Two methods of inoculating plants with A. flavus were compared. The side-needle technique was developed in the USDA-ARS Corn Host Plant Resistance Research Unit at Mississippi State University and has been the favored inoculation technique for many years. A. flavus isolate NRRL 3357, which is known to produce high levels of aflatoxin, was increased on sterile corn cob grits (size 2040, Grit-O-Cobs, Maumee, Ohio) in 500 m flasks, each containing 50 g of grits and 100 mL sterile distilled water, and incubated at 28°C for 21 days. Conidia in each flask were washed from the grits with 500 mL sterile distilled water containing 0.1% Tween 20 per liter and filtered through four layers of sterile cheese cloth. Concentration of conidia was determined with a hemacytometer and adjusted to 9 × 107 conidia per mL with sterile distilled water. Inoculum not used immediately was stored at 4°C. Seven days after silks had emerged from 50% of the plants in a plot, the primary ear of each plant was inoculated with 3.4 mL of the conidial suspension injected underneath the husk into the side of the ear using an Indico tree-marking gun fitted with a 14-guage hypodermic needle [25].

For the second inoculation technique, A. flavus infected wheat kernels were dispensed into plant whorls. Wheat seeds were infected with A. flavus strain NRRL 3357 using a procedure developed by Bock and Cotty [36]. One kilogram of wheat seed and 70 mL distilled water were placed in a 2-liter Nalgene plastic canister and rolled for 20 min on a five-position Wheaton bottle roller apparatus. Canisters containing wheat were autoclaved for 60 min, cooled to room temperature, and autoclaved for an additional 60 min. After cooling to room temperature, 150 mL of a spore suspension containing 1.0 × 106 conidia per mL was added to the wheat. The mixture was rolled for 3 hr to allow for dispersal of the inoculum on the wheat. The canisters were incubated at 29°C for 24 hr. The infected wheat was placed in sterile pillow cases and dried in a greenhouse at ca. 60°C for 48 hr. The wheat was stored at room temperature in closed Nalgene plastic containers until needed for inoculating plants. At 35 and 49 days after planting, each plant in a plot was inoculated with A. flavus by dispensing the infected wheat kernels into the whorl of each plant in a plot using a handheld dispenser designed for infesting plants with insects [37]. Two applications of ca. 26 (1 g) wheat kernels per plant were made on each inoculation date.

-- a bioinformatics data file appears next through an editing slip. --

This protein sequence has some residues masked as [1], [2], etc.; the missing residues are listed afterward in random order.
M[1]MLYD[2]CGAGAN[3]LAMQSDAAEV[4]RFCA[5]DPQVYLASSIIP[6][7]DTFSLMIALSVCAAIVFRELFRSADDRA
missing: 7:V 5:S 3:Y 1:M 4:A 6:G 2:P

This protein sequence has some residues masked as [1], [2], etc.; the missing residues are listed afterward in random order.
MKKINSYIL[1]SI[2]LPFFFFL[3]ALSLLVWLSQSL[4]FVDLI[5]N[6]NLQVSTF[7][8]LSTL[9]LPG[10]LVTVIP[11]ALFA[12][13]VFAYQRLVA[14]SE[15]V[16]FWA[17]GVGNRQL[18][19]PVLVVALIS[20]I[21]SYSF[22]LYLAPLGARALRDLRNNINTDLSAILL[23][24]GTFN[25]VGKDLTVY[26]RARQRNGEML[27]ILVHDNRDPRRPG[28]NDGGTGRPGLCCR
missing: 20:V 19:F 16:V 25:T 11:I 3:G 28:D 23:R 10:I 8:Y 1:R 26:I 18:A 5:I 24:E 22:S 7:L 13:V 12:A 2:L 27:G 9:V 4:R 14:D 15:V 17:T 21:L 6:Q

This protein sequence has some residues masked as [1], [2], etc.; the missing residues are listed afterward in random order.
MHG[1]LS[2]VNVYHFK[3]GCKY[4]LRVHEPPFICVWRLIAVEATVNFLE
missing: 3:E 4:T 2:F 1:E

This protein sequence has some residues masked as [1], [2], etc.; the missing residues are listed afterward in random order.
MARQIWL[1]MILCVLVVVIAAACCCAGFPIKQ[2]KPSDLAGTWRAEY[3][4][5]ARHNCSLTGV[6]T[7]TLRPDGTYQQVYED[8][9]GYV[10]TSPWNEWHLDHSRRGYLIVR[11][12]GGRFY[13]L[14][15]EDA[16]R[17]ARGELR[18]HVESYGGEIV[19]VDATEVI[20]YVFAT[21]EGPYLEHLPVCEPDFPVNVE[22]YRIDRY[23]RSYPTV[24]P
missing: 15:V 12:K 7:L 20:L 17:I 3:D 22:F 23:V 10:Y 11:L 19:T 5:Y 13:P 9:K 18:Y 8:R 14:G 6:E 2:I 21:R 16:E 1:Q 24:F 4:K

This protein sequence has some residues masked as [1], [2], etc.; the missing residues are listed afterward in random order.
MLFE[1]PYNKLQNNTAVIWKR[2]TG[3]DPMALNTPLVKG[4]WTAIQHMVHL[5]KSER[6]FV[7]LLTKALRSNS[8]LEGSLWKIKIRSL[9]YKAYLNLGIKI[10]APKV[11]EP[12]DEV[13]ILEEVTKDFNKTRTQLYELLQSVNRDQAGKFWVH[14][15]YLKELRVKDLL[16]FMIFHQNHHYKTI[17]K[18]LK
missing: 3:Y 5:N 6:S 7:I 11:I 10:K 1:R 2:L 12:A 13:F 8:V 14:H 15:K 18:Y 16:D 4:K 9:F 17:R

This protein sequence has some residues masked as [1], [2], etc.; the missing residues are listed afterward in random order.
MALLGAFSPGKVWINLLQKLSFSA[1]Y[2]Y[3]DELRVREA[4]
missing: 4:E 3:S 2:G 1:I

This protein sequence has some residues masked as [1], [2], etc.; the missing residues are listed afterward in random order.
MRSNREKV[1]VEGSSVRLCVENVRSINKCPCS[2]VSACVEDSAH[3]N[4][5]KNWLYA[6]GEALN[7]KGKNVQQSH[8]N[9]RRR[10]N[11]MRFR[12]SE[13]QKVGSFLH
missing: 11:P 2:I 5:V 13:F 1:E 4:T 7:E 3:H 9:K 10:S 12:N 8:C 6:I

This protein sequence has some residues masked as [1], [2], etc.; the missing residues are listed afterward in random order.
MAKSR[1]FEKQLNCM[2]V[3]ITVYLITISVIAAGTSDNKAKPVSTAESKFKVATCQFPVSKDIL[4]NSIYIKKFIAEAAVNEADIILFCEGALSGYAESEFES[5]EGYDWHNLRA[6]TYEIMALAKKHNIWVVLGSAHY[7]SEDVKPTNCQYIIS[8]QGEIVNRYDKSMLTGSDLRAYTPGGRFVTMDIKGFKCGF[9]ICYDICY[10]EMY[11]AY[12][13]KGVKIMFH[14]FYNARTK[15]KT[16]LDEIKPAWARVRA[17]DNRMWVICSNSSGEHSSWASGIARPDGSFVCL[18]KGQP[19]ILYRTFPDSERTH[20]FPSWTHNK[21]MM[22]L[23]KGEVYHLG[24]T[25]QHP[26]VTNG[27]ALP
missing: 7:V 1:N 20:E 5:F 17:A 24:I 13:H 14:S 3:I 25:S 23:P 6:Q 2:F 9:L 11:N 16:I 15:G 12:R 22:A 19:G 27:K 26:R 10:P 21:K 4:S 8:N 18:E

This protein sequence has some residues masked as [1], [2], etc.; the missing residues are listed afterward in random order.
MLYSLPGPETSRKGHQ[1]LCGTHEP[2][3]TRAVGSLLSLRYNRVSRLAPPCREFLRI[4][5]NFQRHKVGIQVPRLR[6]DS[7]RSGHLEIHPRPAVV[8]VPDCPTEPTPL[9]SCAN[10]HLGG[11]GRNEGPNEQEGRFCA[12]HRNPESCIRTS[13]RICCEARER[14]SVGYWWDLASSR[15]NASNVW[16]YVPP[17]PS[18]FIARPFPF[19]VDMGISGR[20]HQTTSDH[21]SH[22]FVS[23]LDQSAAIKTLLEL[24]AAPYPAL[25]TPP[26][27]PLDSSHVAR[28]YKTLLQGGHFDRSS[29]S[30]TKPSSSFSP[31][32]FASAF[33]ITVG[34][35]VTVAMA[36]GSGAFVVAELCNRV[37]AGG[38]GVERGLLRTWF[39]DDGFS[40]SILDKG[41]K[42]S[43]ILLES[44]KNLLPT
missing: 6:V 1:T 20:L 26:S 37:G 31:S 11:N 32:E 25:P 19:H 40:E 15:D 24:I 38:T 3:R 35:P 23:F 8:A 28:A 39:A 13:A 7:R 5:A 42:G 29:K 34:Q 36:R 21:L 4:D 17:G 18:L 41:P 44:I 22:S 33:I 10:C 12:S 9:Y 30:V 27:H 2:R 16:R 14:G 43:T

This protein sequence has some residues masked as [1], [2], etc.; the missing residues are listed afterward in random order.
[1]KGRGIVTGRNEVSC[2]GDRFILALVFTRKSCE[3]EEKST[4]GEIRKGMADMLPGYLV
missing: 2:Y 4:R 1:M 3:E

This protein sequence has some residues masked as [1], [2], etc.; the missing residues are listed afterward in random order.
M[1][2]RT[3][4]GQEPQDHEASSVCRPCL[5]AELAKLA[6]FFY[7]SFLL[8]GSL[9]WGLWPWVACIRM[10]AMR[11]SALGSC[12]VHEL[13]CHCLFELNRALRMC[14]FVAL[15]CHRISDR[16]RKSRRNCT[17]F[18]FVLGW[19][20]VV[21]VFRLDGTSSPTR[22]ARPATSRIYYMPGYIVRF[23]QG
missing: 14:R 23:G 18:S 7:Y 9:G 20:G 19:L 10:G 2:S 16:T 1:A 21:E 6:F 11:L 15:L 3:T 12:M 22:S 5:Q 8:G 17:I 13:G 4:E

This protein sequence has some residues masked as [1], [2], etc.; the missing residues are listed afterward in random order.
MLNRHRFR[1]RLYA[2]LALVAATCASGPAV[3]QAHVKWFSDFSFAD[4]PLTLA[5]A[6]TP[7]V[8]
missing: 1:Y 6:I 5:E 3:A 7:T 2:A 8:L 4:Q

2.3. Determination of Concentration of Aflatoxin and Fungal Biomass

Primary ears from 10 plants in each plot were hand harvested at maturity, approximately 63 days after mid-silk, and dried at 38°C for seven days. The ears from each plot were bulked and shelled using an Almaco maize ear sheller (Allan Machine Company, Nevada, IA, USA). Shelled grain from each row was thoroughly mixed by pouring into a sample splitter twice and ground using a Romer mill (Union, MO, USA). The concentration of aflatoxin in a 50 g sample of ground grain was determined by the VICAM Aflatest (Watertown, MA, USA). This procedure can detect aflatoxin at concentrations as low as 1 ng/g.